Qantas has put itself on life support, axing a fifth of its workforce and grounding most of its international fleet to survive the coronavirus crisis.
The national carrier will immediately shed 6000 jobs as part of a drastic three-year plan to slash costs by $15 billion.
Almost 15,000 other staff will remain stood down without pay or on enforced leave.
It's hoped about half of them will be back at work by the end of the year.
But the other half - mostly attached to international operations - have no clue when they might get a regular income again.
Qantas is pushing the federal government to extend its Job Keeper scheme, or something like it, to the airline.
A grim-faced Alan Joyce outlined the survival plan on Thursday.
The Qantas chief does not expect the airline to resume international services in any significant way until July next year at the earliest.
The International Air Transport Association believes a full recovery of global air travel will take three years without a second wave of coronavirus.
"The collapse of billions of dollars in revenue leaves us little choice if we are to save as many jobs as possible, long term," Mr Joyce told reporters.
"We have to position ourselves for several years where revenues will be much lower. And that means becoming a smaller airline in the short term."
Mr Joyce said vital signs were strengthening for domestic operations and the airline has "extremely bright prospects for recovery".
But to get there, the carrier will have to raise $1.9 billion through a share sale to balance its books.
Other drastic action includes grounding at least 100 aircraft for up to 12 months, including most of the international fleet.
Staff attached to the airline's 12 A380s face the longest wait, with the super-jumbos to be grounded for at least three years and stored in the Mojave Desert in California.
Mr Joyce promised generous redundancy payouts, worth $600 million, to the 6000 who'll lose their jobs - a mix of pilots, cabin crew, engineers, ground workers and corporate staff.
Voluntary redundancies will be offered before people are tapped to leave.
"They are jobs that we don't see coming back for a long time," Mr Joyce said.
He said he would continue not taking a salary, while executive staff will take a 15 per cent pay cut.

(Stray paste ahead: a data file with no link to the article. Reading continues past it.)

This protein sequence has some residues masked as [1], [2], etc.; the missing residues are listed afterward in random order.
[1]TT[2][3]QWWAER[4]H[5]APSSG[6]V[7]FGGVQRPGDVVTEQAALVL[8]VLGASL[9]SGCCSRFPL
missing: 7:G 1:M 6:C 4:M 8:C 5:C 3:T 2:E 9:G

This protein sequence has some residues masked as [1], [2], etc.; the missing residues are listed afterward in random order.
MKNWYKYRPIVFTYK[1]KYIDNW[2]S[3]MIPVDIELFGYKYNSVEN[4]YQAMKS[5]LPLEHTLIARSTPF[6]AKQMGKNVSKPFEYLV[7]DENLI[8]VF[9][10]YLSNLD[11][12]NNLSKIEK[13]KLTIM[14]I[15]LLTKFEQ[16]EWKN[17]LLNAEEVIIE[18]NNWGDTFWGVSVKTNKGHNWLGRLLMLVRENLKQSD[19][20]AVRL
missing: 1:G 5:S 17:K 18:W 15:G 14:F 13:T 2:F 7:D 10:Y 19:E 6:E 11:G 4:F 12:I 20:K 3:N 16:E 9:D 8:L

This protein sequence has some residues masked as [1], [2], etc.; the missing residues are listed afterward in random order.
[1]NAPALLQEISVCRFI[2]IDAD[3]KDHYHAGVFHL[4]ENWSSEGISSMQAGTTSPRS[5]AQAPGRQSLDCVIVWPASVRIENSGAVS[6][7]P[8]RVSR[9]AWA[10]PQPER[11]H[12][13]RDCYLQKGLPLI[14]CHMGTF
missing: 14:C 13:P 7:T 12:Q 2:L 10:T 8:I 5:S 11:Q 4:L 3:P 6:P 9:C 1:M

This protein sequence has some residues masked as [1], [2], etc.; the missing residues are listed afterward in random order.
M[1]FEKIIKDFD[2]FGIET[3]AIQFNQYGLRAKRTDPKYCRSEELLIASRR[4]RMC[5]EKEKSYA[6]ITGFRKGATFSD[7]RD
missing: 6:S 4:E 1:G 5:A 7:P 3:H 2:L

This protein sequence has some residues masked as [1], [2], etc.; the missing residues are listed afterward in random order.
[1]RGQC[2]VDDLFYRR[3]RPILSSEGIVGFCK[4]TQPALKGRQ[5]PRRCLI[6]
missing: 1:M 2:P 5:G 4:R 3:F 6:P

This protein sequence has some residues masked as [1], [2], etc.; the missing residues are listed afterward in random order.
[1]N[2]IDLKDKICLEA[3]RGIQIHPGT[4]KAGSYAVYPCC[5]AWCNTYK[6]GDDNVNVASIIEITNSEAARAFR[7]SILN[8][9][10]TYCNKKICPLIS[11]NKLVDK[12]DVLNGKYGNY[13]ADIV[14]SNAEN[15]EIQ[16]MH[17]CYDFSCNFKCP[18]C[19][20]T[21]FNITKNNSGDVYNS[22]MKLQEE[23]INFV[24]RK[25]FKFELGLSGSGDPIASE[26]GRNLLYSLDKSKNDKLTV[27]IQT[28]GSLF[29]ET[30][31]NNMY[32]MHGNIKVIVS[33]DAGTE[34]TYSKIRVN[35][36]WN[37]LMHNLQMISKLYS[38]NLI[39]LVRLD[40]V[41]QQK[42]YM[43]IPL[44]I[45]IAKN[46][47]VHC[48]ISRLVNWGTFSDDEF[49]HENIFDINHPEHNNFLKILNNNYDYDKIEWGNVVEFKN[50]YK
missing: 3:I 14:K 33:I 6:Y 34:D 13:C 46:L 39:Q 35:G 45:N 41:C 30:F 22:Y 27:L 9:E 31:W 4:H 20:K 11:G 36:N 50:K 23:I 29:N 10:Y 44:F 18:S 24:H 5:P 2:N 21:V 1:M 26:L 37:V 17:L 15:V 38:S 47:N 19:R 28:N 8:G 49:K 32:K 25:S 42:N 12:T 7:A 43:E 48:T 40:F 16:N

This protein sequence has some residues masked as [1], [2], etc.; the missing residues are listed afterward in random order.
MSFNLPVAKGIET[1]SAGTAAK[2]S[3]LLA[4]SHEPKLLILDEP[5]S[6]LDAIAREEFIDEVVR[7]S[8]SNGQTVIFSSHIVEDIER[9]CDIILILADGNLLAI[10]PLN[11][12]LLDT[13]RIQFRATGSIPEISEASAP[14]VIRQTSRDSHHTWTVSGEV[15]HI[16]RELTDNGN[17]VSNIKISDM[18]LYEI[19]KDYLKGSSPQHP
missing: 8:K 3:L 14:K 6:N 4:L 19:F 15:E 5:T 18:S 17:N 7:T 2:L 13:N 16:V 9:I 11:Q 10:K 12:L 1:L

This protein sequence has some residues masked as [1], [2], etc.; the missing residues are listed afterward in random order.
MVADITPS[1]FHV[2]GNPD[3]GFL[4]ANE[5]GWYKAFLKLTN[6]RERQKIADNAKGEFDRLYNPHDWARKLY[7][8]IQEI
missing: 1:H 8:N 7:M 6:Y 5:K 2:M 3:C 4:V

For now, Qantas is focusing on green shoots, domestically.
"We're planning to be back to 40 per cent of our pre-crisis domestic flying during July and hopefully more in the months that follow," Mr Joyce said.
He said the opening of state borders was crucial to the plan, and negotiations with state and territories were ongoing on how to manage public heath risks.
"This year was supposed to be one of celebration for Qantas. It's our centenary. Clearly, it is not turning out as planned," Mr Joyce said.
The three-year plan aims to have 21,000 active employees by June 2022. The Qantas Group currently has 29,000 staff.
Prime Minister Scott Morrison has acknowledged the aviation sector will need ongoing help, with JobKeeper wage subsidies and other coronavirus support measures to end in September.
"We are just working through the best way to target and deliver that support," he said on Thursday, adding that could include JobKeeper or other measures.
Unions have reacted to the job losses and ongoing stand downs with fury.
ACTU president Michele O'Neil said the airline had abandoned its workers to preserve profits, and said the prime minister's refusal to extend JobKeeper payments to all aviation workers had left thousands without support.
The Australian Services Union said the cuts were "premature", given Qantas had one of the best balance sheets of any airline in the world.
"Cutting jobs and capacity now will only hamstring the industry and economy - Qantas is shooting itself in the foot," ASU assistant national secretary Linda White said.
Australian Associated Press